In 2012, Jones-Grisham along with other mothers of missing children in Monroe County created an organization called Missing and Missing to be advocates for missing people. An officer from the Rochester Police Department sat down with them at one of the meetings to hear their stories.
“They started investigating his case again in 2012 when we started the organization Missing and Missing. The police came in and talked with us but this one officer came in and was very compassionate. I guess some cases cops take seriously and some they don’t. Some cases get coverage some don’t,” said Jones-Grisham.
After police finally labeled Domonique as a missing person in 2012, Jones-Grisham still felt that her son’s case was treated differently by the media and police.
“When he [Lead Investigator John Brennan] came on the case I feel personally that he came in judgmental. The first time I met with him he had an old photo of Jessie my son’s father from when he got arrested for a speeding ticket or something like that. I asked him why he had that picture of Jessie when this was about Domonique. I took it as he was trying to figure out if all of my children have the same father which they do. I wasn’t comfortable with him,” said Jones-Grisham.
Jones-Grisham later decided to move to North Carolina with her family. Even from another state, she says she was continuously searching for any clues about her son’s disappearance.
“The day I moved to North Carolina I went to the police department to give him [Brennan] all of my updated information,” said Jones-Grisham. “When I got there, he was walking out of the door saying he was on his way to lunch and to email it to him. This was just such a slap in the face because I thought to myself ‘You really can’t take five minutes to sit and really talk with me?’ it was just so nonchalant,” she added.
Other than rumors and information from Domonique’s social media accounts about an argument he allegedly had with his girlfriend at the time, the police had very few solid leads.
“From what Investigator Brennan said, they got into an argument or altercation of somewhat over Facebook or Myspace and they were mad at each other, but I didn’t know anything about that,” said Jones-Grisham. “I had no idea about either of these accounts I wasn’t really into the social media scene until after Domonique went missing,” she added.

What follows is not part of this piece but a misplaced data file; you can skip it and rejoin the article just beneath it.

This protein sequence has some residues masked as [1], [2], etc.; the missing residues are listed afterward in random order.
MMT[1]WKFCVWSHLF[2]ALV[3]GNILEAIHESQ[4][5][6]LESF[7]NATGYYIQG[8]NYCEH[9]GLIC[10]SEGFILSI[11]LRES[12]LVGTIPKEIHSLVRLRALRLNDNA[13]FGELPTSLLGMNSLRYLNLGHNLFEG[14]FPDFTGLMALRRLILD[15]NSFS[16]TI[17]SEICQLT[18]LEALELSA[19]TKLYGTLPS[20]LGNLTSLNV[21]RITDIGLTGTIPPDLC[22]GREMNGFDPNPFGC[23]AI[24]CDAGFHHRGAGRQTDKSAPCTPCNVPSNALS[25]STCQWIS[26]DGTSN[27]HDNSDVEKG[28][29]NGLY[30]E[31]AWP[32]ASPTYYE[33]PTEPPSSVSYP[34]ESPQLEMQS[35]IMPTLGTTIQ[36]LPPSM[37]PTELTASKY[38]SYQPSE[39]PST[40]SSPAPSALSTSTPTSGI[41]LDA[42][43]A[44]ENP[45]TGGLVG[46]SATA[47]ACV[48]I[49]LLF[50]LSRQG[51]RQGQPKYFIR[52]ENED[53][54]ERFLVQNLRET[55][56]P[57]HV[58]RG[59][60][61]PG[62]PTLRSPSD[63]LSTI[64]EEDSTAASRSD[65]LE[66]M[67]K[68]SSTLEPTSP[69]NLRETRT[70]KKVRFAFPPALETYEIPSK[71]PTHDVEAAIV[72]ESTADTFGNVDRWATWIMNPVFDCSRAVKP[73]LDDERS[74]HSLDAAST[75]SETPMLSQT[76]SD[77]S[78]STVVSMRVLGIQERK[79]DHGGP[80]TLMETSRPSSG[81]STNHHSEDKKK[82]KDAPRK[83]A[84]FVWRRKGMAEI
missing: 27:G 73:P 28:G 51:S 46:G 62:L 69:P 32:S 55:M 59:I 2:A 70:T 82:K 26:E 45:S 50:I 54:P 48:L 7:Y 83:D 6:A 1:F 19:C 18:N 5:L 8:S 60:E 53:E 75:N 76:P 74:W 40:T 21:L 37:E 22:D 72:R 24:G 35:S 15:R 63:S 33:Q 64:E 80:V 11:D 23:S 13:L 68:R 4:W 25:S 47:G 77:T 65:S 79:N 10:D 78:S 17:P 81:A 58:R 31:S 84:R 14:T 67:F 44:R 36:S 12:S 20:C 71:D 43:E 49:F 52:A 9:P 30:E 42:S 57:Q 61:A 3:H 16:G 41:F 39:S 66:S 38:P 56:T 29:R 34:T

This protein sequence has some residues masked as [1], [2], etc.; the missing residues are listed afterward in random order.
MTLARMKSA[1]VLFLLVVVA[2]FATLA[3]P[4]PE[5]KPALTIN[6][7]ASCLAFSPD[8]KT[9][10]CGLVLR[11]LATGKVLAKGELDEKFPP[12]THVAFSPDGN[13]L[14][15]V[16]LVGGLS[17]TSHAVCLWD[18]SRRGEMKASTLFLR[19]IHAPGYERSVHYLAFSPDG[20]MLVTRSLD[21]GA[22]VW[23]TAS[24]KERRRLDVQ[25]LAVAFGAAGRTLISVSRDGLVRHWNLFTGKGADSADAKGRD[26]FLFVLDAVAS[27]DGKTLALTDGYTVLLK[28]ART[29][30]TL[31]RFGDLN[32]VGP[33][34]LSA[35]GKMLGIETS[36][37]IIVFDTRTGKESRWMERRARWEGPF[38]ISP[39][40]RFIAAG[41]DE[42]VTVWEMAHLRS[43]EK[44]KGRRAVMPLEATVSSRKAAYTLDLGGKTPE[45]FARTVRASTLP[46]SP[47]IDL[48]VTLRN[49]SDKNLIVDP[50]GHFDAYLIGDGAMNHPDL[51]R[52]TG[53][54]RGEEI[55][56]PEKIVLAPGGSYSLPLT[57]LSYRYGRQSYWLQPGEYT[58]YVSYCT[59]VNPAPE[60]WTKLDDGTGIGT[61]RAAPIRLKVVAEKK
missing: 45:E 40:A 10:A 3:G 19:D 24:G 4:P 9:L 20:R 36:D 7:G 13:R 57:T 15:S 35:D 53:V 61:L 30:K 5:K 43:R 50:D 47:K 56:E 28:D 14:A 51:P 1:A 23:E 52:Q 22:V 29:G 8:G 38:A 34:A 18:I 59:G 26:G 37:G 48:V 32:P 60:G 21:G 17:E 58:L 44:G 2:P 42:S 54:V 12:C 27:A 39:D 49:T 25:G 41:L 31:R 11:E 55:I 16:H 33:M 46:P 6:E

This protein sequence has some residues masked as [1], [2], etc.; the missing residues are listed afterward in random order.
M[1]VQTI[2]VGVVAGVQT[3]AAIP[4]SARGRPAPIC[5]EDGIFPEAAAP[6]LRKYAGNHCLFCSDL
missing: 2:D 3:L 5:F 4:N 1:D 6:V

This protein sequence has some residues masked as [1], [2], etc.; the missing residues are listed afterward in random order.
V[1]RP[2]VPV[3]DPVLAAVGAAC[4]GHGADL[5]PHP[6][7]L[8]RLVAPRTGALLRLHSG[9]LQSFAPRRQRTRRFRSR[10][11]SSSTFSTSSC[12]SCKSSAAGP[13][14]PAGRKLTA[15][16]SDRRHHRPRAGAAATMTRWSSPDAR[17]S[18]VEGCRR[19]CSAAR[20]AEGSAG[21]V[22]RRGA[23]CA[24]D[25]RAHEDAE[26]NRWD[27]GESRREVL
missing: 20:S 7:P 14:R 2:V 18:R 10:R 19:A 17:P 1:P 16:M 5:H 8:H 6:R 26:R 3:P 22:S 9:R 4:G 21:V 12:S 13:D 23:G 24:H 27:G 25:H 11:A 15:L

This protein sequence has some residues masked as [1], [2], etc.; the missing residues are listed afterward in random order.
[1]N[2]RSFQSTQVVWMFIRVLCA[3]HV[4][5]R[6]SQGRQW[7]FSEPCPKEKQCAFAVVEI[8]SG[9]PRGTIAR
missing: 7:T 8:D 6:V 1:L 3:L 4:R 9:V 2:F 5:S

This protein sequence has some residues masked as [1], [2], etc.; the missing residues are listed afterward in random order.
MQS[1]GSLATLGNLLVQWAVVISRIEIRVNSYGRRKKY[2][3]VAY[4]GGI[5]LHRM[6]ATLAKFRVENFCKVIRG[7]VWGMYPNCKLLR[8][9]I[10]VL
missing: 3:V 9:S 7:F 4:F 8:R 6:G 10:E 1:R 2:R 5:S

Though information on what happened to her son has been unreliable and hard to come by, Jones-Grisham is not ready to give up on her search for answers.
“On February 12, 2009, my son walked out of the door and I have never seen him since. Up to now, it’s just like ‘What if?’. I mean those are the questions I have. ‘What if? or ‘What would I do differently?’ Most importantly, who was he talking to on the phone?”, said Jones-Grisham. “Looking back, I wish I knew more of Domonique’s friends and who he was hanging out with, but you never really know something like this could happen”, she said.
Since moving to North Carolina, Jones-Grisham has started a foundation in her son’s name.
“I started the Domonique Holley-Grisham Foundation to help families with missing children with what to do,” said Jones-Grisham. “You know, to make flyers and stuff. I didn’t get a lot of feedback from the community, but I still have the foundation registered in North Carolina. I just wanted to give back to the community and help those in need. I am always looking for other ways to raise money for this foundation to help others and raise awareness,” she said.
Jones-Grisham hopes to raise enough money this year to donate food to families in her community.
Donations to the foundation can be made using Cashapp.
THE PERSON BEHIND THE POSTER…WHO WAS DOMONIQUE HOLLEY-GRISHAM
A son, brother, uncle, and friend, Domonique Holley-Grisham was all of these things and more. Those who knew him describe him as a great kid with a bright future. His mother says that he had dreams of playing football or having a career in the sports field.
Domonique’s family and investigators say they are not giving up on their search for answers.
If anyone has information about Domonique’s disappearance, they can contact Rochester Police at (585) 428-6595.